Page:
Lesson 3: Breathing the Right and Wrong Way

Breathing the Wrong Way: Shallow Breathing

Shallow breathing: It is the way many of us breathe during our waking life. Shallow breathing is the opposite of diaphragmatic breathing, the type of breathing that inhales fully into the lungs and exhales deeply to release the air. Shallow breathing is when we breathe into our chest instead of our lungs. 

Breathing into the chest overuses the muscles of the neck and upper body, these muscles are needed when in emergency situations, however, they tire easily and when overused will eventually leave you tired and anxious. Chest breathing is exhausting rather than restorative. 

Shallow breathing keeps the body in a state of fight, flight-or-freeze instead of in a relaxed state. Let’s become familiar with the difference between shallow breathing and diaphragmatic breathing below.

Shallow breathing: 

  1. Put your left hand on your chest,
  2. Inhale through your nose so that you breathe into your chest area.
  3. Feel your chest rise as you inhale.
  4. As you exhale, feel your chest relax.

This style of breathing keeps your nervous system in a fight, flight-or-freeze response. Therefore, it does not allow the central nervous system to fully relax. This causes stress to your body and reduces oxygen levels in the bloodstream. Oxygen is needed for the body to function properly.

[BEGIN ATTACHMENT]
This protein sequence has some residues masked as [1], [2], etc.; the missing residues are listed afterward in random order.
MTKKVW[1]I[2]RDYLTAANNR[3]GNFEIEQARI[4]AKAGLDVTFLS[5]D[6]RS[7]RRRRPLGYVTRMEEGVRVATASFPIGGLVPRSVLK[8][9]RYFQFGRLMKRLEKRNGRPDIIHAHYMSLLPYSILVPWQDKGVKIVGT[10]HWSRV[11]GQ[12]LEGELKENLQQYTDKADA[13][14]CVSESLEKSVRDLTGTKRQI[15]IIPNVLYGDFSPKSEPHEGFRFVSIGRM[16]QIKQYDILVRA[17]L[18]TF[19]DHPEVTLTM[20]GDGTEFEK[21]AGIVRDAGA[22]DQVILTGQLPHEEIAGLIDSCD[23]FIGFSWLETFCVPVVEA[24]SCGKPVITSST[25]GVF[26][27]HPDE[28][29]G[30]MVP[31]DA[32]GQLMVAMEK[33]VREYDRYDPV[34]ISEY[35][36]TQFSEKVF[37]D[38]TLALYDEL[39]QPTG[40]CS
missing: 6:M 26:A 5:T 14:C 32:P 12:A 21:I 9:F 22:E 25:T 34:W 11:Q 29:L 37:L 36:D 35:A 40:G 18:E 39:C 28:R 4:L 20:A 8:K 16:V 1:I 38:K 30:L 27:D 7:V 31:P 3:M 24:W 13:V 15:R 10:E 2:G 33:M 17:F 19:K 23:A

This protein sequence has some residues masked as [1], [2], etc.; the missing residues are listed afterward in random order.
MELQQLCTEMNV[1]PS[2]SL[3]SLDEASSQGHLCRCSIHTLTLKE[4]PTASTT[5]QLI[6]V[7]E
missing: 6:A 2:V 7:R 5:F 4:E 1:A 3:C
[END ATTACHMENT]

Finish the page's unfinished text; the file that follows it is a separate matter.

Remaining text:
Breathing the Right Way: Diaphragmatic Breathing

The correct way to breathe when seeking to calm the central nervous system is diaphragmatic breathing or breathing into your abdomen. Diaphragmatic breathing is the expansion and rise of the abdomen as you inhale and falls as you exhale, fully releasing all of the air. The diaphragm, a dome-shaped muscle at the base of the lungs, plays an important role in breathing- though you may not be aware of it. When you inhale, your diaphragm contracts (tightens) and moves downward. This creates more space in your chest cavity, allowing the lungs to expand. When you exhale, the opposite happens- your diaphragm relaxes and moves upward in the chest cavity.

Diaphragmatic breathing encourages full oxygen to enter and exit the lungs. This type of breathing slows the heartbeat and can lower or stabilize blood pressure. This type of breathing is relaxing and restorative. 

It is also significant to mention the importance of inhaling and exhaling through the nose to calm the central nervous system.

Now let’s practice breathing deeply – this is known as diaphragm breathing.

  1. Put your right hand on your abdomen,
  2. Inhale through your nose so that you breathe into your abdomen/abdomen area.
  3. Feel your abdomen rise as you inhale.
  4. As you exhale, feel your abdomen relax.
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